On our latest tour of La Minita, Mark took his first trip to a coffee farm and I tried to see it all through the lens of the uninitiated. I watched as it all unfolded before him as it had for me in 2005, and as it began to sink in we talked about what happens to this coffee back home. He said it made him want to stand next to the bus tub and drink whatever coffee was leftover in people’s cups. “It’s insulting,” he remarked. And that’s when it hit me. He got it. He understood what I felt when I came home in 2005. When I stood behind the counter and watched customers pour milk and sugar into this perfect cup. Stood and listened to customers who didn’t care about the coffee, who asked me to pre-grind the coffee, and never seemed to notice the sweetness in the cup from the pickers who only harvested ripe cherries and millers who sorted out the floaters and the quakers and the empties and the insect-damaged. The room full of ladies hand-sorting out the discolored or misshapen. It enraged me because it wasn’t just my craft they were disrespecting, it was the labor and care of hard working people 2,800 miles away. And that’s when they started calling me “The Coffee Nazi.”
I started this business to share excellent coffee with people. With as many people as possible. And then they said I cared more about coffee than people. But that’s because they don’t know the people behind the coffee, like I do. And if you don’t care about those people, there are a lot of other places you can drink coffee in Tulsa. Places where they don’t know where their coffee comes from, and don’t care. Places where they pretend to know the farmers but copy and paste from their broker’s website.
When I first flew to Costa Rica, I came back a different person. And this year when I ran down to the confluence of those remarkable rivers, I ran back up into a different region. Into Los Santos, a change in demarcation that excludes La Minita from the Tarrazú region altogether. Excludes the entire Tarrazú valley, actually. Like excluding Olivet from Judah. It’s a bastardization in nomenclature, but what’s in a name? They called me a nazi. I’m not a nazi; that bastard León Cortés Castro was. I’m more like a santo.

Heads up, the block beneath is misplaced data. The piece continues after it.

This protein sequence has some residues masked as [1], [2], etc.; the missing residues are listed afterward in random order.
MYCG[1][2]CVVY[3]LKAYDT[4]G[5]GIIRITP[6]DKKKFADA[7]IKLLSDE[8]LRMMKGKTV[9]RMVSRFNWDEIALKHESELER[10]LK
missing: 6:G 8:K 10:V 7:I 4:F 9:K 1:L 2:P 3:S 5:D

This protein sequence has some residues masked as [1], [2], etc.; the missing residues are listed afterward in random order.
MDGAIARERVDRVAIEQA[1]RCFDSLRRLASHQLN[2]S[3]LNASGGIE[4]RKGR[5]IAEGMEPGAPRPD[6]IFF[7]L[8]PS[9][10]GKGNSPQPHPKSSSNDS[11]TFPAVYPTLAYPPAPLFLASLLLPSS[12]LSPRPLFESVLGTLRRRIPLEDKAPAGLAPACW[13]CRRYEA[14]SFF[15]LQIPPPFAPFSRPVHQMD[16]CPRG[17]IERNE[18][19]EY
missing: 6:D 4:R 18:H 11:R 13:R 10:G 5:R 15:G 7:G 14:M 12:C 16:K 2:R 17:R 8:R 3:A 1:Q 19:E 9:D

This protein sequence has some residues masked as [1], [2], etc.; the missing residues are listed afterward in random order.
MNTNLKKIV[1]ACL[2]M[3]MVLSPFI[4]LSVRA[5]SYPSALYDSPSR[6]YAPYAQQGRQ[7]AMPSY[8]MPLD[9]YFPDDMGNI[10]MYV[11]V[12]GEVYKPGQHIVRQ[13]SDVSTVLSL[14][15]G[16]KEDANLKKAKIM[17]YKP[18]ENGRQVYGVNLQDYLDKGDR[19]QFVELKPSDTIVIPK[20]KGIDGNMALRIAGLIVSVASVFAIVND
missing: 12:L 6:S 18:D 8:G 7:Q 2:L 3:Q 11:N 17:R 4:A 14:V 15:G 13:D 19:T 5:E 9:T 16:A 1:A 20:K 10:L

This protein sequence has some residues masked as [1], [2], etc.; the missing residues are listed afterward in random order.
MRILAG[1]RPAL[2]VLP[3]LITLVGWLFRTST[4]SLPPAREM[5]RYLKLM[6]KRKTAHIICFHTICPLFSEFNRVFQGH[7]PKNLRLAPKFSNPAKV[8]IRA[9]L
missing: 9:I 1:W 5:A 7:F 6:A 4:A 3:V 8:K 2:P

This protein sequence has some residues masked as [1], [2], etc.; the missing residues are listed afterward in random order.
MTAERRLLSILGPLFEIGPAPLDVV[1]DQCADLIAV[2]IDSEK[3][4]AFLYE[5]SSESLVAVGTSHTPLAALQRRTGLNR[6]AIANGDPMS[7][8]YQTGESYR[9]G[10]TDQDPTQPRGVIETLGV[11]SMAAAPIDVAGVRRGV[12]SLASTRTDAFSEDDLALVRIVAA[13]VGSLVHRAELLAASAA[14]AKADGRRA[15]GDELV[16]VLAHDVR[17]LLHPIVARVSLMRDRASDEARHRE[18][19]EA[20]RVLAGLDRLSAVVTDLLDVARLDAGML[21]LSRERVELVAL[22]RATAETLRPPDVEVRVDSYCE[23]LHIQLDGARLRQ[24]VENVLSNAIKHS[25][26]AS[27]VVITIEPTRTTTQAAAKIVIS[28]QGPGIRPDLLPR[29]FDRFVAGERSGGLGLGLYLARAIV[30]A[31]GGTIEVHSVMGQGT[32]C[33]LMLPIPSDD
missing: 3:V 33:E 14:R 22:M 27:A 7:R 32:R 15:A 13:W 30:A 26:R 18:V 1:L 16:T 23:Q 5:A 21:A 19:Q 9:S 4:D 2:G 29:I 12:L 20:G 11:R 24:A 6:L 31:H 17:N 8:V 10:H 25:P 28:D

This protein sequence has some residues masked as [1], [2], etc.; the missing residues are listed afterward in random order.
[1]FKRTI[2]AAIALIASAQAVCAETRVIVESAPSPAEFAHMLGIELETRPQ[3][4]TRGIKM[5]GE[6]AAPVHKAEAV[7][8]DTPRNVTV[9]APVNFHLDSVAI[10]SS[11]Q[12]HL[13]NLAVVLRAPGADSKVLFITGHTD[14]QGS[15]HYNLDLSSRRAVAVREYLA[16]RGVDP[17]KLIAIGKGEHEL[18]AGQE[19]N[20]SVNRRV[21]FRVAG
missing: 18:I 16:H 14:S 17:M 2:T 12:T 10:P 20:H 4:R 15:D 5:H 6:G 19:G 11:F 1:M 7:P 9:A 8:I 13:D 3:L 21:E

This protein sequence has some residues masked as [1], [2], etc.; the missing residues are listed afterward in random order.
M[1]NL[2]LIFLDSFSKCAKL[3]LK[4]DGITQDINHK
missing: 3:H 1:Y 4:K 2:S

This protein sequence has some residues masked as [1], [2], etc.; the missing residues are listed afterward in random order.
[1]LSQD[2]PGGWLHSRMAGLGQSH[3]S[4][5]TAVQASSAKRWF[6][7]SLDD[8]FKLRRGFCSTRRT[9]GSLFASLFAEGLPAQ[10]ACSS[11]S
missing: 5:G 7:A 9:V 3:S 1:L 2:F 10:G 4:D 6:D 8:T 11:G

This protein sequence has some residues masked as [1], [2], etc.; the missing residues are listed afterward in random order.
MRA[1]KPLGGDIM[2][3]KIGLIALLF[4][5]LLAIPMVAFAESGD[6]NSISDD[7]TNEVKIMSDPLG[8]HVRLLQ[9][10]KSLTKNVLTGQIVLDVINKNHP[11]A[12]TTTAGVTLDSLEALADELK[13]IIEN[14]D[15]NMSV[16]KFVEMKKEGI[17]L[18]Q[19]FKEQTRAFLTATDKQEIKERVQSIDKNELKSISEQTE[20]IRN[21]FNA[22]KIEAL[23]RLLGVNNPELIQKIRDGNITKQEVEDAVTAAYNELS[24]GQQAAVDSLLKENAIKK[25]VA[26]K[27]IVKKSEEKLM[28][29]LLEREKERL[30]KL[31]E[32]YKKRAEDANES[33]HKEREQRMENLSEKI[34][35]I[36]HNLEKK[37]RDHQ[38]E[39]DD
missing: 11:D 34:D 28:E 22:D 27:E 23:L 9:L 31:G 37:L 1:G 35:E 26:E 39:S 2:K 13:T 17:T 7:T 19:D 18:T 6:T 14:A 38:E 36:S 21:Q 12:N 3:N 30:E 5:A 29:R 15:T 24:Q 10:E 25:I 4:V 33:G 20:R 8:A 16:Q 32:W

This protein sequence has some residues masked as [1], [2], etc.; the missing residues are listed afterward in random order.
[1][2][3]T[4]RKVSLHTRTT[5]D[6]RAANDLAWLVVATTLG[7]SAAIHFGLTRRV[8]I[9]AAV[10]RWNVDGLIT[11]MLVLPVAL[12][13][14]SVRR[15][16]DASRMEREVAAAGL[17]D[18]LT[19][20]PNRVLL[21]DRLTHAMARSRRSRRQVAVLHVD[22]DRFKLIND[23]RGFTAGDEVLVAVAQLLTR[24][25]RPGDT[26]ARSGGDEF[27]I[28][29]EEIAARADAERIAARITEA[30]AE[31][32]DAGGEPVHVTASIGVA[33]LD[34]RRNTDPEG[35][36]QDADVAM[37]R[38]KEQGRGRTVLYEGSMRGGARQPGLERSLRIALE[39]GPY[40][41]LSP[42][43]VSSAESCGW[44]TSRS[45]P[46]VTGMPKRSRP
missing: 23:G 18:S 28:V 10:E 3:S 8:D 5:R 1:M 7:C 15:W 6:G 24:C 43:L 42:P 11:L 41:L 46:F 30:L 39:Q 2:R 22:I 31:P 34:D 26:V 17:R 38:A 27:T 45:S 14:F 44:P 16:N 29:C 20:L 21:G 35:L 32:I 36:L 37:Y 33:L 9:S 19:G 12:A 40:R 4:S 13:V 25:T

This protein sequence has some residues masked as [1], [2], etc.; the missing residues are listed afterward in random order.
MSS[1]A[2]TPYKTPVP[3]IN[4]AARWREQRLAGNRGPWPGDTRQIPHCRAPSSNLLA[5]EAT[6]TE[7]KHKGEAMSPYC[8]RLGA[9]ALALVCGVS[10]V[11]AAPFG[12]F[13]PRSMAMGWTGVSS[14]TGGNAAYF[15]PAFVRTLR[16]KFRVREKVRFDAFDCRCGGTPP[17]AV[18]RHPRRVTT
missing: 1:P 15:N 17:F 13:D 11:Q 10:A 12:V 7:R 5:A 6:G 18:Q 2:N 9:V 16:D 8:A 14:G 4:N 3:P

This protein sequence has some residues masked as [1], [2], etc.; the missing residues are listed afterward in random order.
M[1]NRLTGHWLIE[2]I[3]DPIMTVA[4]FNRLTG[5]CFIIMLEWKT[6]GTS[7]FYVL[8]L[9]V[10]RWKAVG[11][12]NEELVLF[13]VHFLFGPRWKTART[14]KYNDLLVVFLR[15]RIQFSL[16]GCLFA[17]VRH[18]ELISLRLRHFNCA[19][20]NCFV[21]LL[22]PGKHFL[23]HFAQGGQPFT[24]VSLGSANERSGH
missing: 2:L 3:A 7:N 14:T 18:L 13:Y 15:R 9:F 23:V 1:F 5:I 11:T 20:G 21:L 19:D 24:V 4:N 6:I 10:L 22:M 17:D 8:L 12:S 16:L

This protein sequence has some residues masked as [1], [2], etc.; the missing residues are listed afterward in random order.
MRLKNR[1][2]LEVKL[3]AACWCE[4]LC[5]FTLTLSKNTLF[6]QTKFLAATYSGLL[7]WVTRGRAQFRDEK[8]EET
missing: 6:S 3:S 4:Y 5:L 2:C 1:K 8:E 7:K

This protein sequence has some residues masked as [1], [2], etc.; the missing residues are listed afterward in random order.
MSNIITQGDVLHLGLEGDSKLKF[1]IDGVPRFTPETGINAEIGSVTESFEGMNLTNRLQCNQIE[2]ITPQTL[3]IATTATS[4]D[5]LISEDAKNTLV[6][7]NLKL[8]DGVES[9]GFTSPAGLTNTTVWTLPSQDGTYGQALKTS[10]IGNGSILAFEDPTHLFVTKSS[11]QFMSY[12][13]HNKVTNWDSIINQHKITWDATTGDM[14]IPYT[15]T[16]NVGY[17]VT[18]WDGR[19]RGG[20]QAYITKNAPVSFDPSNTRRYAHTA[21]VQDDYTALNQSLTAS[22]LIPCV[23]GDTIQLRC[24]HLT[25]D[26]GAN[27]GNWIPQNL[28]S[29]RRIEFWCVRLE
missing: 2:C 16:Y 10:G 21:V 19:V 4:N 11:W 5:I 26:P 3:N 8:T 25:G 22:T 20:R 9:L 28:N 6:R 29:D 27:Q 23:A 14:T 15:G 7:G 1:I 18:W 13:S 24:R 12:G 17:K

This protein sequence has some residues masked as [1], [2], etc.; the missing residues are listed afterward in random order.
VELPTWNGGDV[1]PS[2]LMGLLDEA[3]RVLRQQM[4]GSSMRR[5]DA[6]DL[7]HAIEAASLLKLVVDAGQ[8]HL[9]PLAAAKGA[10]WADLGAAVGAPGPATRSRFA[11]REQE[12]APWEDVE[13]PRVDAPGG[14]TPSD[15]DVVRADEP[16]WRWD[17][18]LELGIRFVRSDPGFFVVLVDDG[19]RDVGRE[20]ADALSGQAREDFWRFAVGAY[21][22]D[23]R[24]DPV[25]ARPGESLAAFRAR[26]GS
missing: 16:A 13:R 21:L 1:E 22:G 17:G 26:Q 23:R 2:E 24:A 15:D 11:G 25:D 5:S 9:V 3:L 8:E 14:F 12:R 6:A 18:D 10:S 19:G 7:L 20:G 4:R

The way from San Jose zigzags southward out of the city through the pass of the Cerros de Escazú toward the Tarrazu valley. Through the window of the shuttle I watched as we meandered the narrow streets, hardly realizing that the road would only grow more precarious.
Next to a car wash that looked nothing like the carnival rides of our own launderers stood a sleek new McDonald’s, stark amid all the garages and fruit stands, bars and impromptu futbol pitches. Everything—roosters, fenced yards, unattended kids—felt casually close to the curbless roadway.
Jim, our driver and host, had driven this road over the mountain Lord knows how many times. A versatile guy, Jim, he told a tale of how there ended up being so many Italians in Vera Cruz, the one in Mexico, while managing to avoid several packs of cyclists tackling the switchbacks of the Escazú foothills. The wind cooled as we climbed slowly into the clouds.
On the opposite hillside I saw uniform, green plants growing in plots the way I’d seen grapes grow on certain slopes in France and Spain. “Is that coffee?”
“Si,” Jim said.
“What are those other trees?”
Between the coffee trees every several feet were large fronds that appeared to sprout not from a trunk but somewhere invisible.
A Brittanica entry says that plantains account for about 85 percent of all banana cultivation worldwide. The next morning, the good cooks at the house would saute them for our breakfast.